Philip Denney sues DEA

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Philip Denney sues DEA

Postby palmspringsbum » Thu Nov 30, 2006 10:59 am wrote:
Redding doctor sues DEA

Denney claims medical marijuana investigation hurt his practice

By Tim Hearden, Record Searchlight
November 30, 2006

A Redding doctor who specializes in medical marijuana is suing the U.S. Drug Enforcement Administration and other agencies for sending informants and undercover agents to his office posing as patients.

Dr. Philip Denney, who has testified as an expert on medical cannabis before the state medical board and in court, claims the agencies have violated his constitutional rights and have had a chilling effect on his conversations with patients.

The suit in U.S. District Court stems from an investigation last year of Dixon Herbs, a Redding dispensary that was shut down in December. As part of the investigation, undercover officers obtained recommendations from Denney to take to Dixon Herbs, but police have said Denney was not a target of the probe.

Also named in the suit are other agencies and individuals, including the federal Bureau of Alcohol, Tobacco, Firearms and Explosives; Redding Police Department; Shasta County Sheriff's Department; and county District Attorney Jerry Benito.

"I feel that my rights as a citizen and particularly the rights of my patients and our relationships . . . (have) been seriously threatened by their activities and (they've) been threatened primarily for political reasons because they don't like what I do," said Denney, 58, who lives in Greenwood, near Sacramento, and has offices in Redding and Southern California.

"The privacy and sanctity of physician-patient relationships has to be protected," he said Wednesday. "If I can't trust my patients, it makes it difficult for me to practice medicine ethically."

Casey McEnry, a DEA special agent in San Francisco, said Wednesday she was unaware of the details of the case but added that the agency does not comment on active lawsuits. Assistant Shasta County Counsel Mike Ralston questioned whether Denney has a basis for a suit.

"I don't think his contentions are legally well-founded," Ralston said Wednesday. "On the review of that complaint, I don't think the facts he alleges support the contention that he's making about his First Amendment rights being chilled. I don't think the one flows from the other."

Law enforcement agencies have authority to do undercover investigations, Ralston said.

"That's part of the tools of the trade that they have," he said. "I don't see anything wrong with the way that was gone about."

Denney's San Francisco-based attorney, Zenia Gilg, said courts have barred the federal government from investigating doctors just because they're recommending medical marijuana. Although law enforcement agencies say Denney wasn't a target, "he was certainly used by law enforcement to obtain a recommendation to further their investigation of other people," Gilg said.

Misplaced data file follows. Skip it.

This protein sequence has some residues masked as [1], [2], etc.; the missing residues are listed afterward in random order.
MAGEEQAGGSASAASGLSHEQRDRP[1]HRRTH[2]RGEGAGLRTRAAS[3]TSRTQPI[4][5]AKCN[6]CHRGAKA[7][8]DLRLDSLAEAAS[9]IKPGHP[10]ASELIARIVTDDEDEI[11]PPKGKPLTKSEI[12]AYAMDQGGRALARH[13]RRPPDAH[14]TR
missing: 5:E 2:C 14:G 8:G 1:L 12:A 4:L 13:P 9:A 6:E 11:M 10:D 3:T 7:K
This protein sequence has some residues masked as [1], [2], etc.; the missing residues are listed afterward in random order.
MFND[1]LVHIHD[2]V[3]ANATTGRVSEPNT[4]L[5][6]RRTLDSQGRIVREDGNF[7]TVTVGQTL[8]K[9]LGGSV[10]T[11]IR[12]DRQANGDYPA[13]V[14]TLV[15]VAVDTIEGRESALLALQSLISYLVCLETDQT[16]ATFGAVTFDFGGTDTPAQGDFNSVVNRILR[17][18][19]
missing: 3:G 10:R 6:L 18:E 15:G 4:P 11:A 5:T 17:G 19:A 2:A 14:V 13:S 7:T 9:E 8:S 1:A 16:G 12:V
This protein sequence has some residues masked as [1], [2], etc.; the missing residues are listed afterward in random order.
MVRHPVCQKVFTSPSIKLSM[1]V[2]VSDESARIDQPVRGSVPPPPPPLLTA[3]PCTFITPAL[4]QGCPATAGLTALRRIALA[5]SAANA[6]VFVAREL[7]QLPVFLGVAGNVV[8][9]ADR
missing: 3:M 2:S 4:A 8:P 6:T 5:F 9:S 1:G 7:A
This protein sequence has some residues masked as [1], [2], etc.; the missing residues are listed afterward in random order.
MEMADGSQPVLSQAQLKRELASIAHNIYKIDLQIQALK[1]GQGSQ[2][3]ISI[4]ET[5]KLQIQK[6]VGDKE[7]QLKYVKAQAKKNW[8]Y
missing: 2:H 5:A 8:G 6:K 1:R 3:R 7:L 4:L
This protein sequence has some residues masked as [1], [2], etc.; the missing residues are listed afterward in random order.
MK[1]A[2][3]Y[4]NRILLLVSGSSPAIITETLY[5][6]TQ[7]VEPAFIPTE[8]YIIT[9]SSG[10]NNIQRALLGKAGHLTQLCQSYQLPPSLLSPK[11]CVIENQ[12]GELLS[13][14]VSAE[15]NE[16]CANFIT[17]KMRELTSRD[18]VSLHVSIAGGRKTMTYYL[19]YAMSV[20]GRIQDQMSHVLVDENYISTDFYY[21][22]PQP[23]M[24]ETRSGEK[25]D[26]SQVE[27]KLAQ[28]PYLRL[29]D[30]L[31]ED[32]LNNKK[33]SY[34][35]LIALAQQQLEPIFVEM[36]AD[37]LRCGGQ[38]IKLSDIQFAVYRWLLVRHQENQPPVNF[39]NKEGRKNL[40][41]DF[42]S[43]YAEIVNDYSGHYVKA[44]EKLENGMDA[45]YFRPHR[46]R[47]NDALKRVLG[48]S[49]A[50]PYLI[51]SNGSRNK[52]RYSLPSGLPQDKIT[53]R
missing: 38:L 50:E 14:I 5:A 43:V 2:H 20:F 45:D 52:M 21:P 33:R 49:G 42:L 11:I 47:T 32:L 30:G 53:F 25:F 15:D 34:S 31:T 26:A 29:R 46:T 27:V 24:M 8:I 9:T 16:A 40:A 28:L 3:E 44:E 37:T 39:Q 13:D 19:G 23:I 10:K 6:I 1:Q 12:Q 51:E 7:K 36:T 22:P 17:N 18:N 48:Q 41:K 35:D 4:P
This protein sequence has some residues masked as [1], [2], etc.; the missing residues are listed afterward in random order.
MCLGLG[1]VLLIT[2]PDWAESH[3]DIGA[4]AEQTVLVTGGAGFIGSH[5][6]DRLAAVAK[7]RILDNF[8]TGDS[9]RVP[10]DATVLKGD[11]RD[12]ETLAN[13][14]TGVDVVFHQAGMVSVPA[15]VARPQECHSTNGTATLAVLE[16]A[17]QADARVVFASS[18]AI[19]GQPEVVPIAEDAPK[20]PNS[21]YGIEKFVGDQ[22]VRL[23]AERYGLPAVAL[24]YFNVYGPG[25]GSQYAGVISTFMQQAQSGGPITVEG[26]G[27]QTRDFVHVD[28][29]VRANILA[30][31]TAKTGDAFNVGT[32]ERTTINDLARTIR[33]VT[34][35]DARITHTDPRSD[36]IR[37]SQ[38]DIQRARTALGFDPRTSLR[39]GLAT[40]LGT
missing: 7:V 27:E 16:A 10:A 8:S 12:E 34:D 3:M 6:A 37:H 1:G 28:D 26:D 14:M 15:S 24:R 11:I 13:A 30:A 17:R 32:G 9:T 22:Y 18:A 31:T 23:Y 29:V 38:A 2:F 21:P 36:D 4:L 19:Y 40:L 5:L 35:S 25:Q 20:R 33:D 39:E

"We want to make sure this never happens again and that he can feel confident that the government is enjoined not only from investigating him but also from using him in an investigation," she said.

California's Compassionate Use Act of 1996 gives seriously ill patients the right to obtain and use marijuana to control pain, nausea and other symptoms. Denney has been practicing medicine for more than 30 years and has been recommending marijuana as treatment for more than six years.

In the suit, Denney says an informant and an ATF agent visited his office on separate occasions, gave false identification, reported chronic pain and received written recommendations for marijuana. In both instances he acknowledges making the recommendations without having seen earlier medical records, which the patients told him were unavailable. Denney thinks there have been other undercover visits to his office, he said in the suit.

Denney said Wednesday that "most" new patients are granted slips for medical pot but also that those patients are typically screened and asked for medical records. His office in Redding sees about 100 patients a week, he said.

Determining whether a patient's request for cannabis is legitimate isn't difficult, Denney said. "It becomes pretty clear very quickly what people's motivations are," he said.

Denney believes the authorities' investigations are politically motivated, he said.

"The feds are in collusion with the state people to overturn state law, and I don't understand how state law enforcement can justify that," he said. "They work for the people of California. The people of California spoke loudly and clearly about this issue 10 years ago."

Reporter Tim Hearden can be reached at 225-8224 or at href=""> Read his blog at

Copyright 2006, Redding. All Rights Reserved.

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